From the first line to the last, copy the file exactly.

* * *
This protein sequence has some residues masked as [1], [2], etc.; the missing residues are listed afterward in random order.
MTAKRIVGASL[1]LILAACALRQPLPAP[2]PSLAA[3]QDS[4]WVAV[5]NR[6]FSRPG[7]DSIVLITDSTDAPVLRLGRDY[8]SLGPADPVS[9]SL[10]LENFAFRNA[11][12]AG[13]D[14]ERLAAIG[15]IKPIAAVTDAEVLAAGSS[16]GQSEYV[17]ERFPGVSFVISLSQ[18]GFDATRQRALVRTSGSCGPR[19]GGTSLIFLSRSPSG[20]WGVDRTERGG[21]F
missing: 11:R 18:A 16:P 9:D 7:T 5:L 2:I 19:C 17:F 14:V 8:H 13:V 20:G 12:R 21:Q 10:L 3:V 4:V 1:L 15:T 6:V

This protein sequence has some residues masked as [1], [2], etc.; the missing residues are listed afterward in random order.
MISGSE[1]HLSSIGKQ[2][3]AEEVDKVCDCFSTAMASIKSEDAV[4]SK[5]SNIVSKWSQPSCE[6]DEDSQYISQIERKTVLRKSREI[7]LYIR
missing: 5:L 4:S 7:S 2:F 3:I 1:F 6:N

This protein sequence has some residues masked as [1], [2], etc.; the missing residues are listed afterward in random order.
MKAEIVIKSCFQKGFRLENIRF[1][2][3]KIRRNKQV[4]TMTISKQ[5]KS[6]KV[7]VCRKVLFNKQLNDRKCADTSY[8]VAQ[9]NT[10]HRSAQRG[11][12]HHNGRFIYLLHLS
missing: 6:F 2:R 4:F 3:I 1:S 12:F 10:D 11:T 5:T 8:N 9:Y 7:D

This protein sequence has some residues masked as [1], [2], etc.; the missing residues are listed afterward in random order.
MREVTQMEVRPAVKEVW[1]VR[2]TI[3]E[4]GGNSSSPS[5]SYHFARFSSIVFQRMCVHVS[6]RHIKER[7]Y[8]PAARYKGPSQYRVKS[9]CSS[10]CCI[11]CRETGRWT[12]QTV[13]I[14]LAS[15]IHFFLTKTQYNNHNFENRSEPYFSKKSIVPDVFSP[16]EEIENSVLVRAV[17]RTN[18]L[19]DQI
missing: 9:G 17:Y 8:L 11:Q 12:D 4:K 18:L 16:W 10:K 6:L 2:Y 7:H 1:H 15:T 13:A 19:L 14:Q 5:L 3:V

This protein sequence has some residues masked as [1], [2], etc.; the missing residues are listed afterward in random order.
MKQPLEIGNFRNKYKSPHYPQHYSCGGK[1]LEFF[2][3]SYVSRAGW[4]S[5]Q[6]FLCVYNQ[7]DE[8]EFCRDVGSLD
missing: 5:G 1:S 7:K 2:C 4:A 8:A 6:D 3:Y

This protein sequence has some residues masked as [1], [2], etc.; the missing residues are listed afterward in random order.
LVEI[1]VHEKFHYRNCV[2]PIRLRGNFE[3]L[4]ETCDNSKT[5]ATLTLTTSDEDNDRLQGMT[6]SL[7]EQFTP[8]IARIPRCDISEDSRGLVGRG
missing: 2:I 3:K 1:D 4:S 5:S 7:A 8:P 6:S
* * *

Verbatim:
This protein sequence has some residues masked as [1], [2], etc.; the missing residues are listed afterward in random order.
MTAKRIVGASL[1]LILAACALRQPLPAP[2]PSLAA[3]QDS[4]WVAV[5]NR[6]FSRPG[7]DSIVLITDSTDAPVLRLGRDY[8]SLGPADPVS[9]SL[10]LENFAFRNA[11][12]AG[13]D[14]ERLAAIG[15]IKPIAAVTDAEVLAAGSS[16]GQSEYV[17]ERFPGVSFVISLSQ[18]GFDATRQRALVRTSGSCGPR[19]GGTSLIFLSRSPSG[20]WGVDRTERGG[21]F
missing: 11:R 18:A 16:P 9:D 7:T 5:L 2:I 19:C 17:F 14:V 8:H 13:V 20:G 12:R 21:Q 10:L 3:V 4:V 1:L 15:T 6:V

This protein sequence has some residues masked as [1], [2], etc.; the missing residues are listed afterward in random order.
MISGSE[1]HLSSIGKQ[2][3]AEEVDKVCDCFSTAMASIKSEDAV[4]SK[5]SNIVSKWSQPSCE[6]DEDSQYISQIERKTVLRKSREI[7]LYIR
missing: 5:L 4:S 7:S 2:F 3:I 1:F 6:N

This protein sequence has some residues masked as [1], [2], etc.; the missing residues are listed afterward in random order.
MKAEIVIKSCFQKGFRLENIRF[1][2][3]KIRRNKQV[4]TMTISKQ[5]KS[6]KV[7]VCRKVLFNKQLNDRKCADTSY[8]VAQ[9]NT[10]HRSAQRG[11][12]HHNGRFIYLLHLS
missing: 6:F 2:R 4:F 3:I 1:S 12:F 10:D 11:T 5:T 8:N 9:Y 7:D

This protein sequence has some residues masked as [1], [2], etc.; the missing residues are listed afterward in random order.
MREVTQMEVRPAVKEVW[1]VR[2]TI[3]E[4]GGNSSSPS[5]SYHFARFSSIVFQRMCVHVS[6]RHIKER[7]Y[8]PAARYKGPSQYRVKS[9]CSS[10]CCI[11]CRETGRWT[12]QTV[13]I[14]LAS[15]IHFFLTKTQYNNHNFENRSEPYFSKKSIVPDVFSP[16]EEIENSVLVRAV[17]RTN[18]L[19]DQI
missing: 9:G 17:Y 8:L 11:Q 12:D 4:K 18:L 16:W 10:K 6:L 2:Y 7:H 1:H 15:T 13:A 19:L 14:Q 5:L 3:V

This protein sequence has some residues masked as [1], [2], etc.; the missing residues are listed afterward in random order.
MKQPLEIGNFRNKYKSPHYPQHYSCGGK[1]LEFF[2][3]SYVSRAGW[4]S[5]Q[6]FLCVYNQ[7]DE[8]EFCRDVGSLD
missing: 5:G 1:S 7:K 2:C 4:A 8:A 6:D 3:Y

This protein sequence has some residues masked as [1], [2], etc.; the missing residues are listed afterward in random order.
LVEI[1]VHEKFHYRNCV[2]PIRLRGNFE[3]L[4]ETCDNSKT[5]ATLTLTTSDEDNDRLQGMT[6]SL[7]EQFTP[8]IARIPRCDISEDSRGLVGRG
missing: 2:I 3:K 1:D 4:S 5:S 7:A 8:P 6:S